Spread the word on agency goals

Remember Telephone, the children’s game where the kids sit in a circle? The
game begins when a child whispers a phrase to a neighbor’s ear, and then it is
repeated in turn to each kid in the circle.


Invariably by the time the phrase travels completely around the circle, the original
sentence, “I went to the shack with Benny and got a soda,” has become “Take
Penny out back and shoot her.”


What the game reveals is that even in a small-scale environment an unambiguous message
can easily become distorted. Imagine what happens to your 100-page information technology
strategy document or well-worded mission statement when filtered through dozens or
hundreds of employees.


If they’re getting the message at all, expect that, the further down you dive into
department ranks, the more your IT mission, objectives and goals will morph beyond your
ability to recognize them.


Your highly skilled and well-paid IT employees could be working each day on tasks that
may not contribute at all to the master plan.


For a government chief information officer, this is extremely challenging, all the more
so because you are also managing legions of outside contractors. If they are working day
after day, intent on filling eight-hour time sheets, their best efforts may very well be
out of sync with your IT goals.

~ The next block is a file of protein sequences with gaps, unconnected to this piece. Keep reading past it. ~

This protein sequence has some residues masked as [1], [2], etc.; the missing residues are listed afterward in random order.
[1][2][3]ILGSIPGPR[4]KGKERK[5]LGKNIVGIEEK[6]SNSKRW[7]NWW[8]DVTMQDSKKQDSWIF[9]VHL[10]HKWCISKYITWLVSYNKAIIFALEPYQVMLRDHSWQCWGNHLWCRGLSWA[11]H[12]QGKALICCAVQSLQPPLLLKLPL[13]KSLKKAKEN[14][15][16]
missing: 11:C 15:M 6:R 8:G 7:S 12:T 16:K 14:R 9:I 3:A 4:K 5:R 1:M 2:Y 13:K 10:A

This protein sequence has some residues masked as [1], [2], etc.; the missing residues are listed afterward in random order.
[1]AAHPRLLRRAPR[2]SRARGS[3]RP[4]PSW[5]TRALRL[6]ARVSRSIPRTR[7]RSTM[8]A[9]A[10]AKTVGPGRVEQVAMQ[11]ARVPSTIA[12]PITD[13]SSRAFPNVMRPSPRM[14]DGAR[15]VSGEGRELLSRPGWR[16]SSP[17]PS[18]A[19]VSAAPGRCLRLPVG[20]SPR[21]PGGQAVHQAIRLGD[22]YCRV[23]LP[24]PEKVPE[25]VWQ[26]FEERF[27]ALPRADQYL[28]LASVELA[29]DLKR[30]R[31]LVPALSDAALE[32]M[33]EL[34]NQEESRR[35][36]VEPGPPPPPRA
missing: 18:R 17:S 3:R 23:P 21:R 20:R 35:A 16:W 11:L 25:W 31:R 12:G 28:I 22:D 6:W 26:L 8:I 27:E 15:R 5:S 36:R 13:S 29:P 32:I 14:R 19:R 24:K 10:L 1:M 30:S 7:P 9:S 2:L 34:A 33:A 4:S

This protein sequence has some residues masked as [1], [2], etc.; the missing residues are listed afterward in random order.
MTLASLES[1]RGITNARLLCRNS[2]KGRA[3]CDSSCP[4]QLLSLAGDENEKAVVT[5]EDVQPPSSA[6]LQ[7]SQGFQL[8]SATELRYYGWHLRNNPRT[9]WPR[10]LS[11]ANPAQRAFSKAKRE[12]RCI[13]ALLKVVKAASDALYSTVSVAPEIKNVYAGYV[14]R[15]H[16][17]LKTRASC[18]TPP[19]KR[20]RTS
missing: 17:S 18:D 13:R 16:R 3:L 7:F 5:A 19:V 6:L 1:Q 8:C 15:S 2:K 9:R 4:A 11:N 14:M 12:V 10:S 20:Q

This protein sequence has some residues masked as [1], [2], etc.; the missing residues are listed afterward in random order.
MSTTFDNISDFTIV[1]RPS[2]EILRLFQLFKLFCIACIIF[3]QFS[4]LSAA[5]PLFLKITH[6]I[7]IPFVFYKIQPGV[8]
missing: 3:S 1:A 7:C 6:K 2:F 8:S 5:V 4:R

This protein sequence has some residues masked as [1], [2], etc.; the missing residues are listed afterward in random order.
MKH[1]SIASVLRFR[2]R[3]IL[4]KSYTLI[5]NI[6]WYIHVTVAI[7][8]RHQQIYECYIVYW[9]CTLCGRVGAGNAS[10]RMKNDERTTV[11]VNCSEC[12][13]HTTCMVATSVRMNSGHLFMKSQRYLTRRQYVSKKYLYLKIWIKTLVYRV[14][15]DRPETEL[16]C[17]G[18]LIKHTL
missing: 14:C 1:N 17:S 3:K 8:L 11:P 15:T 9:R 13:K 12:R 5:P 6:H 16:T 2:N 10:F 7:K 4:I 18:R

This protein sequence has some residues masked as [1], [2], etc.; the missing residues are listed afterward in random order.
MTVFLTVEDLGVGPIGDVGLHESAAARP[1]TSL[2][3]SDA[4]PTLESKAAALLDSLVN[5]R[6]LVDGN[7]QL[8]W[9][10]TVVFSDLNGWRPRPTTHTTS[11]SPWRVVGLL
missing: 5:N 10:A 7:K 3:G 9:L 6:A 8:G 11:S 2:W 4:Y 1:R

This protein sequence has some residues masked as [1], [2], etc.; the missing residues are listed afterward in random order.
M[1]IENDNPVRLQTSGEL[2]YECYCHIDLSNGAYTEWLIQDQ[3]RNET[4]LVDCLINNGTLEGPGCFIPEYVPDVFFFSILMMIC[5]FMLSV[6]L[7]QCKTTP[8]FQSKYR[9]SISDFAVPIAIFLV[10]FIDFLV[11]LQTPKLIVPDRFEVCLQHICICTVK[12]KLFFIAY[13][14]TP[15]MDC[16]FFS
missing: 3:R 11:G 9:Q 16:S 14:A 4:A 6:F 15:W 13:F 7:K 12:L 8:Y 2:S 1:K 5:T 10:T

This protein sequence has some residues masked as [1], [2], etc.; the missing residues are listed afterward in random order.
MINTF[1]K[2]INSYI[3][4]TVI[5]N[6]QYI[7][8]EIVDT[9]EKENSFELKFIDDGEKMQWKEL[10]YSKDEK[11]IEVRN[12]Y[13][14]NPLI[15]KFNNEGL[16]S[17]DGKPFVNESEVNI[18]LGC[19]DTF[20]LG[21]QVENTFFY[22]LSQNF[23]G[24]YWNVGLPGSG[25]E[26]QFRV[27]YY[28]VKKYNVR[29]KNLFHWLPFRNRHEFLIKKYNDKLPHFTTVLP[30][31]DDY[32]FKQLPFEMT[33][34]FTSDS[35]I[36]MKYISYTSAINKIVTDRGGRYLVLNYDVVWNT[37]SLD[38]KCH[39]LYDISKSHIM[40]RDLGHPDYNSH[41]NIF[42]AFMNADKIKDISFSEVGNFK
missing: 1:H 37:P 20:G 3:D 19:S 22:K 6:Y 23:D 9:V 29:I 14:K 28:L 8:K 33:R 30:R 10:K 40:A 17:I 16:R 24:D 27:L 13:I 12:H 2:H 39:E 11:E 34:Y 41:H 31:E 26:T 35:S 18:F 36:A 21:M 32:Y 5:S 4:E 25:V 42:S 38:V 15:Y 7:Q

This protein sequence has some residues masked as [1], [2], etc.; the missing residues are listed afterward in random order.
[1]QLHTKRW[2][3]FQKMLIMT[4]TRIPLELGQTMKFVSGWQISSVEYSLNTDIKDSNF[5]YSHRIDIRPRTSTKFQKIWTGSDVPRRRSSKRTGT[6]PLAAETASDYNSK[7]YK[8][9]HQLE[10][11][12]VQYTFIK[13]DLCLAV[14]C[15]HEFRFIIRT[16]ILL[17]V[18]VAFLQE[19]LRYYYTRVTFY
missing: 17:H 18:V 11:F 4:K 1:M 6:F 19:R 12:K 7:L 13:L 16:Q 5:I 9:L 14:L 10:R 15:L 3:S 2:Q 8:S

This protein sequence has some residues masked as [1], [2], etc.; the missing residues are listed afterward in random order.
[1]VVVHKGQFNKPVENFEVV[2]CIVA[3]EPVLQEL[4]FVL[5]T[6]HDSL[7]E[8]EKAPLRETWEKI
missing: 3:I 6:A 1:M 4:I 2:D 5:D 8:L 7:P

How do you ensure that your IT organization has a common goal and that your employees
understand the department’s mission? First, do something out of the norm: Ask. Send
an e-mail asking every IT employee to state the departmental mission, explain what it
means and describe how he or she contributes to its achievement. Expect a Heinz 57 variety
of responses.


Second, articulate the mission again. Take all the components of your vision and
mission statement and mold it into a miniversion that each IT professional can understand
without additional documentation.


“Our mission is to enthusiastically provide high-quality professional services in
a synergistic environment that exceed customer expectations” does not cut it.
That’s a bland and hackneyed statement with no real meaning. It could apply to baking
a batch of Mrs. Fields’ oatmeal raisin cookies.


The minimission statement must boldly answer the simple question: Why are we here? It
should stick in your employees’ minds and energize their sense of purpose. When Nike
Inc. was just another sneaker company battling for market share against the behemoths, its
mission statement was simply “Beat Reebok.”


Third, become an evangelist. Executives such as Steve Jobs of Apple Computer Inc. have
mastered this lesson and used it to get their companies going in tough times. Communicate
your minimission in staff meetings, via e-mail and the organizational newsletter, and
during water cooler chats. Spread the IT gospel to at least one worker a day. Let
employees recite it to you.


Finally, live the mission yourself. You’re the best example the staff will have of
how to contribute to the IT mission. When you have effectively communicated the mission,
make sure your actions support your words.  n


Dave Jefferson is director of technology for Highway 1, a nonprofit information
technology educational consortium in Washington. He consults regularly with federal chief
information officers.


Dave Jefferson is director of technology for Highway 1, a nonprofit information
technology educational consortium in Washington. He consults regularly with federal chief
information officers.



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